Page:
What’s the Difference Between an AR-15 Pistol and an AR-15 Rifle?

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Last Updated on July 31, 2021.

Writer for Minuteman Review, handgun aficionado and artisan firearms reviewer. 

What’s the Difference Between an AR-15 Pistol and an AR-15 Rifle

Eugene Stoner’s design endures, in part, because it is endlessly configurable. The standard AR-15 rifle has spawned numerous derivatives. While a rifle or carbine in its original configuration, there are also AR-15 pistols


AR-15 Versatility

The AR-15 platform fulfills multiple applications and requirements due to how customizable and configurable it is. If you want a match rifle for long-range competitive target shooting, a camouflaged sporter for hunting, a tactical carbine for home defense, or a retro weapon for your collection, the AR-15 is the rifle of choice. It’s a versatile platform on which to build any kind of rifle you can think of. 

One of the most popular configurations on the U.S. market currently is the AR-15 pistol. The purpose of the modern AR-15 pistol is to provide a non-NFA alternative to the short-barreled rifle, which requires the filing of ATF Form 1 or 4 and the payment of $200 for a tax stamp. Aside from the legal reasons for this configuration, what are the differences between an AR-15 pistol and an AR-15 rifle?


AR-15 Pistol vs. AR-15 Rifle

A reasonable starting point is to list similarities between the same firearm platform configurations in any discussion of the differences. An AR-15 pistol is an AR-15-pattern firearm that has a stabilizing pistol brace attached to the receiver extension/buffer tube instead of a traditional butt stock, a barrel less than 16”, and an overall length less than 26”.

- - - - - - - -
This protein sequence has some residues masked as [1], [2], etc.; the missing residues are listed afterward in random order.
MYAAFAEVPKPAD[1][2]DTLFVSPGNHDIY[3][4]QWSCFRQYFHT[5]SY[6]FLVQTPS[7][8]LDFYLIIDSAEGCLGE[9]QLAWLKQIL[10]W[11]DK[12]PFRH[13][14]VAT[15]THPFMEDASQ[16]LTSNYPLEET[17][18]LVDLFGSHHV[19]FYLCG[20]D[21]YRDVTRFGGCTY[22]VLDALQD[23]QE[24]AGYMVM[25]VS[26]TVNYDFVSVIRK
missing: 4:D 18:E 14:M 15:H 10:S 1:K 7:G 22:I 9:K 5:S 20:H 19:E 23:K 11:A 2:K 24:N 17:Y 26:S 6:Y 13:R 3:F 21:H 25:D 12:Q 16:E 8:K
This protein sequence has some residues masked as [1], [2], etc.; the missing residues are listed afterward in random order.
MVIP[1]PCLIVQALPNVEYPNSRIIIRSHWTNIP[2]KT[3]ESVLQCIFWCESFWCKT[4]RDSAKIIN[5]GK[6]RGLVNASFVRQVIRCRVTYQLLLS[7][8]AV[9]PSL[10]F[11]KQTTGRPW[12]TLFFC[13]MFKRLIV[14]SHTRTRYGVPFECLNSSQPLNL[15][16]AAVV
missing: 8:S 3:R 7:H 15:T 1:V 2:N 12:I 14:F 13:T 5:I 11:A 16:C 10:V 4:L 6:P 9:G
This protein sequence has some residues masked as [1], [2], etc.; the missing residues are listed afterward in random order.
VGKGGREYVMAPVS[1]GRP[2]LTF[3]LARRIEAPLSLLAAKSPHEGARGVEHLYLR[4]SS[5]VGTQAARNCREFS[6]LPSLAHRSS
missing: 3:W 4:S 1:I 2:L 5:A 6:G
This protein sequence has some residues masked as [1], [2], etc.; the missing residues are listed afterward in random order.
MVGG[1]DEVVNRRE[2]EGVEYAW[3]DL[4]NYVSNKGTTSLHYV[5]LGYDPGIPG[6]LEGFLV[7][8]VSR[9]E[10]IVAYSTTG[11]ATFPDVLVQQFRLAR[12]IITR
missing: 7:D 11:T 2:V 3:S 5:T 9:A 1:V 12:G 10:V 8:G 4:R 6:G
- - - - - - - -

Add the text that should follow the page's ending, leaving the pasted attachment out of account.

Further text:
This type of brace is the part that allows an AR-15-pattern weapon to avoid the short-barreled rifle classification. Otherwise, the weapons are the same. The upper and lower receivers, bolt carrier group, method of operation, and controls remain the same. Due to the shorter barrel length, a different length gas system is often necessary, in addition to a pistol-specific buffer. 

Short Barrel, Short Gun

When the AR-15 first entered production, it had a 20” barrel. This barrel length is also the standard for M16 service rifles. AR-15 pattern carbines tend to vary between 14.5”, which is also the length of the M4/M4A1 barrel, and 16”, which is the legal, non-NFA length in the U.S. AR-15 pistols tend to have barrel lengths between 7” and 11”. The short barrel reduces the overall length of the AR-15 pistol, contributing to its increased maneuverability. As a highly compact weapon, the AR-15 pistol is also easier to store and carry or transport, taking up less space in gun cases or range bags. 

Comparison Guide: AR-15 Versus M16

Terminal Performance

Many AR pistol vs. rifle comparisons center on the topic of home defense. Does the reduced barrel length cause the AR-15 pistol to suffer in comparison with the AR-15 rifle? It depends, first, on the caliber. Many AR-15-pattern pistols and analogous weapons are chambered in 9mm Luger or .45 ACP. As these cartridges are designed to be fired in handguns and submachine guns, the shorter barrels of AR-15 pistols are optimal. 

However, in an AR-15 pistol chambered in a rifle cartridge, the shorter barrel is a notable detriment in relation to an AR-15 rifle. Pistol cartridges use relatively fast-burning propellants to ensure that the charge reaches peak pressure rapidly. This spike allows the powder to propel the bullet to a useful velocity in a short barrel. 

In contrast, rifle cartridges tend to use slow-burning propellants that take full advantage of a long barrel. 

When you reduce the barrel length of a 5.56mm firearm from 20” to 7.5”, for example, you lose approx. 1,000 feet per second. This has a significant effect on how the bullet performs when it strikes a target.